A flawed hero who isn’t catching a break in his career as a police officer and a depraved gangster who walks around with a saviour complex makes Sacred Games an unholy, but a disturbingly persuasive watch.
Bollywood actor Saif Ali Khan makes his digital plunge with Sacred Games, a Netflix Original series out on July 6, as the troubled pill-popping police officer Sartaj Singh. There’s nothing heroic about this disillusioned lead player and that adds to a viewer’s intrigue who are used to big actors like Khan throwing their weight around on the big screen.
Sartaj is no crowning success with his superiors or his estranged wife, but his morose existence gets an adrenalin shot when an elusive gangster Ganesh Gaitonde, played chillingly by Nawazuddin Siddiqui, gives him a call.
Their fateful encounter sets this eight-part series in motion as the savage world of gangsters and cops is brought to life in all its shabby splendour.
“Do you believe in God? But God doesn’t give a [expletive]!,” is the ominous opening line of this gritty and grey gangster saga.
It’s an accurate cue to the show’s irreverent and sacrilegious undertones where there’s no honour left among thugs or cops.
Directors Vikramaditya Motwane and Anurag Kashyap adopt a non-linear format of storytelling where we get to see Gaitonde’s rise to power as a ruthless, morally-corrupt underworld kingpin and also to his days of decline when he goes underground, but re-surfaces and cherry picks Singh to play dangerous mind games with life-altering consequences. Mumbai is under siege and Sartaj Singh has less than a month to save it from annihilation.
Like any good Netflix series worth its salt, directors Vikramaditya Motwane and Anurag Kashyap take their time to draw us into this fractured world set on the mean streets of the Mumbai metropolis. The first episodes gives us a searing peek into men with skewed moral compasses.
If a mobster like Gaitonde has no compunction of putting a bullet in his feisty mole’s head, then the law enforcement officers aren’t any better as they take pride in police brutality like gunning down an unarmed teenager by conveniently branding him a terrorist.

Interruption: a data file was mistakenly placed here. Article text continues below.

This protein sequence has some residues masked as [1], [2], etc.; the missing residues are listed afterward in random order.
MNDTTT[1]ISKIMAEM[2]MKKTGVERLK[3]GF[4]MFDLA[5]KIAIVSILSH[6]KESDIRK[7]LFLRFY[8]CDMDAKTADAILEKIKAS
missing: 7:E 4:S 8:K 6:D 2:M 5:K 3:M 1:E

The series is a welcome distraction from the usual Bollywood gangster epics which tend to glorify the world of crime and grime in a glossy manner. There has been no attempt at sanitising Mumbai into a gleaming, sparkling city.
The depravity isn’t dolled up to make it palatable for the viewers either. Women being knifed and stones slammed into heads are a way of life in Sacred Games. The gore may not be for the faint-hearted.
And the gravy? The heroes and villains don’t break out into a song and dance in between a bullet-riddled climax.
The setting is uniformly bleak in Sacred Games and a grim pallor of doom looms large, but yet you feel giddy from all the action that’s unleashed. Here, the players seemed to be trapped in their own violent, warped existences.
Based on the best-seller by Vikram Chandra, Sacred Games delves into the seamier side of Mumbai where mobsters, movie stars, local politicians and corrupt cops collude for power and personal gains. Due to its non-linear format of narration, it may be slightly tough to keep up with the twists, betrayals and double crossing, but don’t give up hope as the directors have superb command over their material.
Khan and Siddiqui are splendid in their roles, while actress Radhika Apte is studiously restrained as an unassuming and scrupulous RAW agent. Their arc is studiously slow, but that shouldn’t let you give up on Sacred Games. The momentum and sense of urgency builds up after the first two episodes in this ambitious series.
It’s thrilling and is a perfect antidote to Bollywood gangster flicks that paints its villains and heroes in broad strokes. Here, you aren’t sure whether you are rooting for the morally bankrupt or the emotionally stunted. But whichever side you choose, Sacred Games plays fair in the business of entertaining and sending a chill down your spine.
Don’t miss it!
Sacred Games is out on Netflix on July 6.